Freeing the movement of talent in ECOWAS

Strict visa requirements, delays in processing work permits and lack of social security are some of the obstacles impeding the free movement of skilled labour across African borders, stifling private sector competitiveness and economic development. Yet it is widely understood that the free movement of labour will address skills gaps, reduce unemployment and stimulate economic growth among countries.

But the good news is that intra-African skills mobility appears to be on the increase. According to the Minister of Foreign Affairs and Cooperation of Benin, Mr. Aurelien Agbenonci: “81% of African migrants are living in other African countries.” Speaking on the theme of labour migration in Africa, the Beninois Minister said that this implied a potential critical workforce that could be mobilized for the economic growth of the continent.

Mr Agbenonci was addressing participants at the World Bank Intra-African Talent Mobility Programme (TMP), held in Cotonou, Benin on 27 June 2016.

The objective of the meeting was to develop an actionable roadmap outlining the terms of a memorandum of understanding (MoU) to be signed by four TMP pilot countries in West Africa in the last quarter of 2016. The four countries are Ghana, Côte d’Ivoire, Sierra Leone and Benin.

In her opening remarks, the Programmes Coordinator at the African Center for Economic Transformation (ACET), Ms. Freda Yawson, urged National Working Groups (NWG) to work assiduously within the timeline to have the MoU signed by the various governments, emphasizing that political will is critical to the success of TMP.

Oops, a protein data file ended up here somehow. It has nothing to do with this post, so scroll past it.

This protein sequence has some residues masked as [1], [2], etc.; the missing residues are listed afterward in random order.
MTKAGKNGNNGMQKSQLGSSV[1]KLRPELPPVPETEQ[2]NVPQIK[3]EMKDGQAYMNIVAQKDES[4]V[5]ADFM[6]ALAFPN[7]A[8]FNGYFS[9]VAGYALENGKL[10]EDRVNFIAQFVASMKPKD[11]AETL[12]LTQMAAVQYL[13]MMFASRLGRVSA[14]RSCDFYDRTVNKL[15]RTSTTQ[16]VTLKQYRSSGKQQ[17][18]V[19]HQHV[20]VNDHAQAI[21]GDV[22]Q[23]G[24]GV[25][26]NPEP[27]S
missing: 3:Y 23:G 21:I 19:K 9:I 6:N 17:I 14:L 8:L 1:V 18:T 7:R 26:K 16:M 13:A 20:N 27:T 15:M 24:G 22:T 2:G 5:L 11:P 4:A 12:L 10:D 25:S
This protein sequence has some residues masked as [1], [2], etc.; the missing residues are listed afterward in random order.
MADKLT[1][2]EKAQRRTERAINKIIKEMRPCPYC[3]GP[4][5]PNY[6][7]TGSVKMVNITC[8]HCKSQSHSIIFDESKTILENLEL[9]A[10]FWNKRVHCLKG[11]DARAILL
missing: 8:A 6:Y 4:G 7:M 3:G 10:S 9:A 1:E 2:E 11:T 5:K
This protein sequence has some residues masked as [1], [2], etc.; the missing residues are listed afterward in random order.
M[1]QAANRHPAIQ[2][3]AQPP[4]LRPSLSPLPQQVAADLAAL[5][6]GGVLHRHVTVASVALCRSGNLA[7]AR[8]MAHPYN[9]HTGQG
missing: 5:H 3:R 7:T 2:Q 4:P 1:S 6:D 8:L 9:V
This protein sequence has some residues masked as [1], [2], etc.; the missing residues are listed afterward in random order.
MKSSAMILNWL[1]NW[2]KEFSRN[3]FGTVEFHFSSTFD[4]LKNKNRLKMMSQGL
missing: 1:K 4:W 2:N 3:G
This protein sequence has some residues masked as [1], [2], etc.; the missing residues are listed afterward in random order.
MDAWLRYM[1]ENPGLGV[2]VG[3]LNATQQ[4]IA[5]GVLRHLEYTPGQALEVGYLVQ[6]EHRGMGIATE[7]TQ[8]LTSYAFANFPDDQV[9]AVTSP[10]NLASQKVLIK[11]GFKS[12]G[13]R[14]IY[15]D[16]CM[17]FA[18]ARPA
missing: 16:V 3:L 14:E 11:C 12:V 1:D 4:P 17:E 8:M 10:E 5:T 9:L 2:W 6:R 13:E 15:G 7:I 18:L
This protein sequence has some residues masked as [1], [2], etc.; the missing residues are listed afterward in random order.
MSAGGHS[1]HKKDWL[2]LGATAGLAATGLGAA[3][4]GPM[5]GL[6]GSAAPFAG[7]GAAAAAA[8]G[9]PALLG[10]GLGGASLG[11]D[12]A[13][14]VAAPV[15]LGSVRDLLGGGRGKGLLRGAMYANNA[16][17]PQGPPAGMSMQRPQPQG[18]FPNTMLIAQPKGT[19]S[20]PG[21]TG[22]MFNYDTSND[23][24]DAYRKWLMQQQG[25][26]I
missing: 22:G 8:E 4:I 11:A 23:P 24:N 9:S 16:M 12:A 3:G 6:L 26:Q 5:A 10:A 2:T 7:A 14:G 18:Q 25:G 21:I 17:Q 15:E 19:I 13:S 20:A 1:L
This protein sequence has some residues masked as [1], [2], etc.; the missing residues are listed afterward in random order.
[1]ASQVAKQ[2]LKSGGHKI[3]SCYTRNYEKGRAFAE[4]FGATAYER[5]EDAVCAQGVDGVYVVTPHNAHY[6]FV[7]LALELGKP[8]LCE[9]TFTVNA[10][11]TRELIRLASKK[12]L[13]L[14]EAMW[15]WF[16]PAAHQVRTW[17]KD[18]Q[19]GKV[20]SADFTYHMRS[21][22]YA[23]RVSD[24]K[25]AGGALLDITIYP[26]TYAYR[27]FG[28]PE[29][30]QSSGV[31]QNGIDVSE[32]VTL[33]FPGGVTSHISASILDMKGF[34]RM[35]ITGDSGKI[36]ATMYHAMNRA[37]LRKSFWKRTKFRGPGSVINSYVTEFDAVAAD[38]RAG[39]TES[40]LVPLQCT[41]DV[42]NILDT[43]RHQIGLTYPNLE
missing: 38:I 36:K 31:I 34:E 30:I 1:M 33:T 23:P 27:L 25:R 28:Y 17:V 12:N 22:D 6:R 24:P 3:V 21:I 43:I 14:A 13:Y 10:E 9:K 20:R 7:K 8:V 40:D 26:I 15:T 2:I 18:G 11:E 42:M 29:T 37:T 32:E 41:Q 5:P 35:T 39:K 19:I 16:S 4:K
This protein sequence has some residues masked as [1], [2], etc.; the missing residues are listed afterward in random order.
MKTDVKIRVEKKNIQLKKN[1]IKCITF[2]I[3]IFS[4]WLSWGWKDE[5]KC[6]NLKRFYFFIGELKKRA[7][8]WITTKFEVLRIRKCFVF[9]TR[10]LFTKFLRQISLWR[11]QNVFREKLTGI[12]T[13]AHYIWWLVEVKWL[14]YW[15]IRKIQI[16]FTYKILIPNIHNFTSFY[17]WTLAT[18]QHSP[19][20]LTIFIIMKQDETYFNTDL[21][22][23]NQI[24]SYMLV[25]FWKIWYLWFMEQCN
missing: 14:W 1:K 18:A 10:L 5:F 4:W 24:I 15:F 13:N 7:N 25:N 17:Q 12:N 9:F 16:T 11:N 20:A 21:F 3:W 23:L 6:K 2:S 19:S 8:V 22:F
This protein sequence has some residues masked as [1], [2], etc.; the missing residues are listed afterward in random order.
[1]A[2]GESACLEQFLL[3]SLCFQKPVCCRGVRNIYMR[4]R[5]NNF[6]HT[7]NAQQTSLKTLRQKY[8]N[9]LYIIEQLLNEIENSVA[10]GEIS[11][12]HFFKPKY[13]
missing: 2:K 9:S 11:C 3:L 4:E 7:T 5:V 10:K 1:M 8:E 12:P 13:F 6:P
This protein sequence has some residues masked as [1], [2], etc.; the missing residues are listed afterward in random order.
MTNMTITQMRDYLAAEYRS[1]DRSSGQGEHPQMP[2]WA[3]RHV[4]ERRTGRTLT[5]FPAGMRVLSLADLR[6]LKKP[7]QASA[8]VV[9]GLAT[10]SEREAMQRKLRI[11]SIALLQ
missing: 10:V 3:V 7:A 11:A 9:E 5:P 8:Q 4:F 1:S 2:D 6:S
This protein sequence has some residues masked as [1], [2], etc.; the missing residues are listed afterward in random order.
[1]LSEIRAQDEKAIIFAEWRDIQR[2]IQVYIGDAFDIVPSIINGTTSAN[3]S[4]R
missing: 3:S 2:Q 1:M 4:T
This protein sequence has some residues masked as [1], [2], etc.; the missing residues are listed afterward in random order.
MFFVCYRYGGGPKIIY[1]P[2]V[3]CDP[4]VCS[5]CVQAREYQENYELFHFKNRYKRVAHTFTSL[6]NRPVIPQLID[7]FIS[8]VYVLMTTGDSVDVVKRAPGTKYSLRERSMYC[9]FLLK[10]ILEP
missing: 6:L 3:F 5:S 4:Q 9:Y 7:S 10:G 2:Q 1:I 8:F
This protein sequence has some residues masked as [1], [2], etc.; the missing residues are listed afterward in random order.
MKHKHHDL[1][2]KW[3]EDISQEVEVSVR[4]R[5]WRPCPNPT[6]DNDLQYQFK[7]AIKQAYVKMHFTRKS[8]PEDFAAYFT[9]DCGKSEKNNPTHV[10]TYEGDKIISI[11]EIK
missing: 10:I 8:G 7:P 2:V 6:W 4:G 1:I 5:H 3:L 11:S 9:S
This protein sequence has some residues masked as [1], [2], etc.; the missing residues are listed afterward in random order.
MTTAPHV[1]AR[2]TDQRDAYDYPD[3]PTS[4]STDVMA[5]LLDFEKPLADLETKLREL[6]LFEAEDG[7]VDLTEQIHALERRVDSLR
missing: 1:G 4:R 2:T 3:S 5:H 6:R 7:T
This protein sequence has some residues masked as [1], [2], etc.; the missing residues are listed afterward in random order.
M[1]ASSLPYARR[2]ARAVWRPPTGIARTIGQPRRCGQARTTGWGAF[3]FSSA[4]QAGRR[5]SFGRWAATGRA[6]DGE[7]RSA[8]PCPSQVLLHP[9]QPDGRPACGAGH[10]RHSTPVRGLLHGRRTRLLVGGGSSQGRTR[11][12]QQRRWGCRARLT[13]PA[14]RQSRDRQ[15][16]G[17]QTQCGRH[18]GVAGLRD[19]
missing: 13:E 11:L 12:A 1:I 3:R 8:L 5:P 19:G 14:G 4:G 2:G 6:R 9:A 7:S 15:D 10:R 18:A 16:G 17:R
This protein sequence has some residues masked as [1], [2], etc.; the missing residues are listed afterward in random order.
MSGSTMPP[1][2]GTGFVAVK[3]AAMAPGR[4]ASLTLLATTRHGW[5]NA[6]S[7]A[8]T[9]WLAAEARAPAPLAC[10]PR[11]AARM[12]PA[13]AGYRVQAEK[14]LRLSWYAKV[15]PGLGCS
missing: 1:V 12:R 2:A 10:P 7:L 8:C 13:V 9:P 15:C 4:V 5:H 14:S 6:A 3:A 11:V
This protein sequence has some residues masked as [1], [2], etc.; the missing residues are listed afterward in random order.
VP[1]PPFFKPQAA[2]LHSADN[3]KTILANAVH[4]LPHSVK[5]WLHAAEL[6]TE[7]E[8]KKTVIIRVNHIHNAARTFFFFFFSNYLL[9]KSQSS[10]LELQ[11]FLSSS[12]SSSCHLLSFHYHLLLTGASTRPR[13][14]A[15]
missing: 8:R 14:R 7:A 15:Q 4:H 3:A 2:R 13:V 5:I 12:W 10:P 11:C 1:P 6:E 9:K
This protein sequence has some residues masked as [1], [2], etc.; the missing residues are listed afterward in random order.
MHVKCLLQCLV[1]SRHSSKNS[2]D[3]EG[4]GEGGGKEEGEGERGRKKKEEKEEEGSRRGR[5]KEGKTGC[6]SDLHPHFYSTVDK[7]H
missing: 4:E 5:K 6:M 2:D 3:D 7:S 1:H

The MoU is a multilateral agreement among the four ECOWAS member states to facilitate the free movement of skills across their borders with a view to enhance competitiveness and promote economic development.

The MoU would support policy and regulatory reforms in the coordination of social security benefits, implementation of Labour Market Information Systems (LMIS), facilitation of Mutual Recognition Agreement (MRA), and improvement of Border Management Information Systems.

The TMP is a voluntary undertaking by selected African countries, spearheaded by Mauritius, to establish Schengen-type mechanisms on talent mobility and skills development. The Schengen Agreement covers 26 European countries that have voluntarily abolished border restrictions.

It is believed that a similar open-border policy would accelerate economic integration and the attainment of common policies in Africa. ACET serves as the secretariat for the West Africa sub-region.




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